health care interpreting, medical interpreting, new interpreters

The New Girl: Practical Tips for Starting Out

  • a classic!  embroidered shirt from my first full-time interpreting job.
    A classic! The shirt from my first full-time interpreting job in 2004.

    For February, I thought about doing some cheesy “Why I Heart Interpreting” post (and I really do heart interpreting, and I do love writing cheesiness), but I thought a post about getting started as an interpreter would be more useful. Friends, I’ve been there, on both sides of the coin.  As a job seeker, I’ve worked (and still work) for agencies.  I’ve applied for, interviewed for, and have been hired for full-time interpreting jobs.  I’ve also been on the other side, reviewing applications and interviewing candidates.  Here are a few points to get you started, from the voice of experience.  (If you’re already working, but still new, you might want to check out my post on what to expect in an interpreting assignment, and must-know terminology for medical interpreters.)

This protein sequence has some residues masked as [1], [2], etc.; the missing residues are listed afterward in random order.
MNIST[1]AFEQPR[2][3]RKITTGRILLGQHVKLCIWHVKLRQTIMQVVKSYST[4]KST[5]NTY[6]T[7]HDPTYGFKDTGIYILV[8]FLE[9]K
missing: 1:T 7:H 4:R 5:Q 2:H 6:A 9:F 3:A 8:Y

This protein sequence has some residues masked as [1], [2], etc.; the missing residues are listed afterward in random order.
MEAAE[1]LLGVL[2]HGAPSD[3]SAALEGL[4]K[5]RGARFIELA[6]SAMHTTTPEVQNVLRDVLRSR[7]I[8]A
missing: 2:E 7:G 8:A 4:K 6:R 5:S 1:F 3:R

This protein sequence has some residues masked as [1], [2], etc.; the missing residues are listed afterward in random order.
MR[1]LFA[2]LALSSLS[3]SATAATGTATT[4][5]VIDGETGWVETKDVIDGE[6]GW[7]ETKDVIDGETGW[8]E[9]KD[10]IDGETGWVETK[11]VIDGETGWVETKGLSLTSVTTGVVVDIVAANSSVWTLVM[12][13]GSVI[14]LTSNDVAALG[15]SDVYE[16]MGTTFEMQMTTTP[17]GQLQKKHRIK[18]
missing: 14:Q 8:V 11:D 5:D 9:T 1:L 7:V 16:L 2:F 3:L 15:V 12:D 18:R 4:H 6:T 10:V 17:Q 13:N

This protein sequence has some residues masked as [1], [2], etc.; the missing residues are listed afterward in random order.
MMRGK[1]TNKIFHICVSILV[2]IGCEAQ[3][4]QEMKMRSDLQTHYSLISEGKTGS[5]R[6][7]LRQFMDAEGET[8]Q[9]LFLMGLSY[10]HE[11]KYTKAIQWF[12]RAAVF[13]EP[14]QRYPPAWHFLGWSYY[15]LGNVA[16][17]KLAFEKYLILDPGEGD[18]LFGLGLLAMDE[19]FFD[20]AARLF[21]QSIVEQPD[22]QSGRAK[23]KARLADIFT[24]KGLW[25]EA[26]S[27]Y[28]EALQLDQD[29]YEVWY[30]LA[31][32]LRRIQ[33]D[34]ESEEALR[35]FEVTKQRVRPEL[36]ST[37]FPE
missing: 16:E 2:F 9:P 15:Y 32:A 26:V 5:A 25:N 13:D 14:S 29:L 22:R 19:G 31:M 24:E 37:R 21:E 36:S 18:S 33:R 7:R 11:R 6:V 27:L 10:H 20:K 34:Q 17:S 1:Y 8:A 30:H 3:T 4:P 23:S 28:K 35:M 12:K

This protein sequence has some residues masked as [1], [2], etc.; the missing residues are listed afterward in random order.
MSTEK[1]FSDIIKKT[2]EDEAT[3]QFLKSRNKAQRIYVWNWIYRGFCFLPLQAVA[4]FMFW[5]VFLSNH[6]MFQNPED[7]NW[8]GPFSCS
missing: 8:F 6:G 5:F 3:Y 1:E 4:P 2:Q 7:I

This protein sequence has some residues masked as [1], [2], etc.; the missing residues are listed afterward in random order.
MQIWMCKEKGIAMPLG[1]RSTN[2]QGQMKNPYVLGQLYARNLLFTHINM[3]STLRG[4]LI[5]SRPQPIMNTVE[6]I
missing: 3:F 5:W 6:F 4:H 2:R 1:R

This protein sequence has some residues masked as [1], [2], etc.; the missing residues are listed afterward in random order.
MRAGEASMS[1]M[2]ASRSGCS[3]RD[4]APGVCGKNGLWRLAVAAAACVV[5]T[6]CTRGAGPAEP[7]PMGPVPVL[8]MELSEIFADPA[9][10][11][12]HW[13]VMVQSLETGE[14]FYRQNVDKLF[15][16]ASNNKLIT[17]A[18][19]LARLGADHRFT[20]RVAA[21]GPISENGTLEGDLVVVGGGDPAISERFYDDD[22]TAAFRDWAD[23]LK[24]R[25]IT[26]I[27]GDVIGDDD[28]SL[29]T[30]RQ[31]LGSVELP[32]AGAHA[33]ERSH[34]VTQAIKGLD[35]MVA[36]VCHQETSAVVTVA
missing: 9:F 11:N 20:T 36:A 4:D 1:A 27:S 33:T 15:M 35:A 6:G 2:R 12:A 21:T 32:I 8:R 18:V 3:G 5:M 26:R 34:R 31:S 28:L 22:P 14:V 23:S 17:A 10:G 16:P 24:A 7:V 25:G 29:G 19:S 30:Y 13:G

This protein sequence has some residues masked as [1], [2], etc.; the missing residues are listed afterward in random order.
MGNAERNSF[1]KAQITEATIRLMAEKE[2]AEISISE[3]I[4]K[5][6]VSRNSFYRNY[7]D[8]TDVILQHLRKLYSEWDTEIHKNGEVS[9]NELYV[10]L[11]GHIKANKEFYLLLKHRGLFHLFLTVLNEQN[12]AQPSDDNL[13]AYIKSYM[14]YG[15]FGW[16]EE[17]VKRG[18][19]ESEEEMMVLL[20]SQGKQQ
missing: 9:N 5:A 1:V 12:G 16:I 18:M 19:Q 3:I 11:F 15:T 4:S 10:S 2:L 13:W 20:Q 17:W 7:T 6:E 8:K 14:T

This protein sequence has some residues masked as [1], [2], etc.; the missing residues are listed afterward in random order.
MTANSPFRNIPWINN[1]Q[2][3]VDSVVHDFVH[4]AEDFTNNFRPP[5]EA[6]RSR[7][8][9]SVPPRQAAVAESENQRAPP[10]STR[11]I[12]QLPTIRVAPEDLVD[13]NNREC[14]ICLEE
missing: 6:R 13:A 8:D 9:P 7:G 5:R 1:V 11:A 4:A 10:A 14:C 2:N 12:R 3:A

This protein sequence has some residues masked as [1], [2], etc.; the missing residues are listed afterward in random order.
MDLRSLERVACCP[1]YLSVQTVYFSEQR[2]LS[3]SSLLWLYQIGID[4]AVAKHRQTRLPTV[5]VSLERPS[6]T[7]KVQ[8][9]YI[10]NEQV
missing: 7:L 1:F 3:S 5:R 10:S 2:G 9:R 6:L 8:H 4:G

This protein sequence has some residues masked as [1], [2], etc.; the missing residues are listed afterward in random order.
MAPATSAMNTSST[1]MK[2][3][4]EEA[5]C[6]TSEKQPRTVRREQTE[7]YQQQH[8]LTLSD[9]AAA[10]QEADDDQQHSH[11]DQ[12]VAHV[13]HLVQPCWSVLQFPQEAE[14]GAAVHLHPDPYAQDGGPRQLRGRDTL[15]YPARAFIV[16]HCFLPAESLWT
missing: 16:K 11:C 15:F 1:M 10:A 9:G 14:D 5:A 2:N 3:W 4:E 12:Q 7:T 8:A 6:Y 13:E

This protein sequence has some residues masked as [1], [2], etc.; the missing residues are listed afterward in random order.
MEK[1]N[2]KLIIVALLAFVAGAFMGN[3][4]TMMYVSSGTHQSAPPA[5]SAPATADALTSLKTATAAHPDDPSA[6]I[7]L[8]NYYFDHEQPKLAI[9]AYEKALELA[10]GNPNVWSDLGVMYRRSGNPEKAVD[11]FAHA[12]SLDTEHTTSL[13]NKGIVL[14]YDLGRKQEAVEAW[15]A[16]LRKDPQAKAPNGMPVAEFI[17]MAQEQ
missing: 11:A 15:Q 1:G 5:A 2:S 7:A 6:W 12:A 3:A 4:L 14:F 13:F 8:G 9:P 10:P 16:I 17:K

•  Resume: If you don’t already have a great resume, you’ve got to do something about it.  Hire a professional to help you.  It’s some of the best money you’ll ever spend.  I personally recommend Resume by Nico, who took my insane 5-page Word doc resume that probably gave the reader a headache, and turned it into something that makes me look really good.
  • Training: A lot of places like to see that you’ve had Bridging the Gap.  In my department, we look for any training that meets the NCIHC’s national training standards (this is written into our hospital policy).  Already have that kind of training?  It’s time to get more.  I love seeing an applicant that has gone to workshops and conferences.  That kind of person is probably going to enjoy interpreting, be good at it, and be motivated to learn and grow and get even better at it.